AIG says emergency aid used to pay other banks
American International Group Inc used more than $90 billion in federal aid to pay out foreign and domestic banks, some of whom had received their own multibillion-dollar US government bailouts.
The embattled insurer's disclosure on Sunday came amid outrage on Capitol Hill over its payment of tens of millions in executive bonuses, and followed demands from lawmakers that the names of trading partners who indirectly benefited from federal aid to AIG be made public.
The company, now about 80 percent owned by US taxpayers, has received roughly $170 billion from the government, which feared that its collapse could cause widespread damage to banks and consumers around the globe.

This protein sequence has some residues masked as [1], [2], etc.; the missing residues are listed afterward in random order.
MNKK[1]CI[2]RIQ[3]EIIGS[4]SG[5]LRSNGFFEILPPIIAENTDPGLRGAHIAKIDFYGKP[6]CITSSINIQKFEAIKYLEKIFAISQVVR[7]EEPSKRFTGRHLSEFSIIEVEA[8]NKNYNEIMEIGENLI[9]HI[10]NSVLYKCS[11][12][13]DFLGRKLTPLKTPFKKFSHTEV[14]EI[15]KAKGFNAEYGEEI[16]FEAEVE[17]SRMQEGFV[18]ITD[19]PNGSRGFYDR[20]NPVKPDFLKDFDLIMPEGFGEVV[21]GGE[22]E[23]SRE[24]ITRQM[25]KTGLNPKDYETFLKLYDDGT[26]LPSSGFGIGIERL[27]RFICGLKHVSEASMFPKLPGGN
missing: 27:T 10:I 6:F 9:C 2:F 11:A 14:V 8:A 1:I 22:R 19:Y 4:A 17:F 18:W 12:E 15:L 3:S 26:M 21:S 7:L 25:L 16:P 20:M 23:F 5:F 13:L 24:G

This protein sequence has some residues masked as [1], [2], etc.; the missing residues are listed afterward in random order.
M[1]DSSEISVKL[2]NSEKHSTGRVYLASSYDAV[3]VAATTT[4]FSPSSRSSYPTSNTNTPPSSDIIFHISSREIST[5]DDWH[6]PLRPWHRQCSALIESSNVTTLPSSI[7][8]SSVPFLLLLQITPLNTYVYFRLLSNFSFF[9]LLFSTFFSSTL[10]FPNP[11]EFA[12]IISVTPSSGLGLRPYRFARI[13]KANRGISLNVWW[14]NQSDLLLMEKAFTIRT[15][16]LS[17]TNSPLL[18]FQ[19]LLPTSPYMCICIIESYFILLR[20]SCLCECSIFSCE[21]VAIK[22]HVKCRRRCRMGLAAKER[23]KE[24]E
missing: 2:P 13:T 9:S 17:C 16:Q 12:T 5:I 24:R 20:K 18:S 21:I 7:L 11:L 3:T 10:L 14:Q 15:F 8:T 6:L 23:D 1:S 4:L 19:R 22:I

"The ability of AIG to meet its obligations is important to the stability of the US financial system and to getting credit flowing to households and businesses," Federal Reserve spokeswoman Michelle Smith said.
Some of the biggest recipients of the AIG money were Goldman Sachs at $12.9 billion, and three European banks - France's Societe Generale at $11.9 billion, Germany's Deutsche Bank at $11.8 billion, and Britain's Barclays PLC at $8.5 billion. Merrill Lynch, which also is undergoing federal scrutiny of its bonus plans, received $6.8 billion as of Dec. 31.
The money went to banks to cover their losses on complex mortgage investments, as well as for collateral needed for other transactions.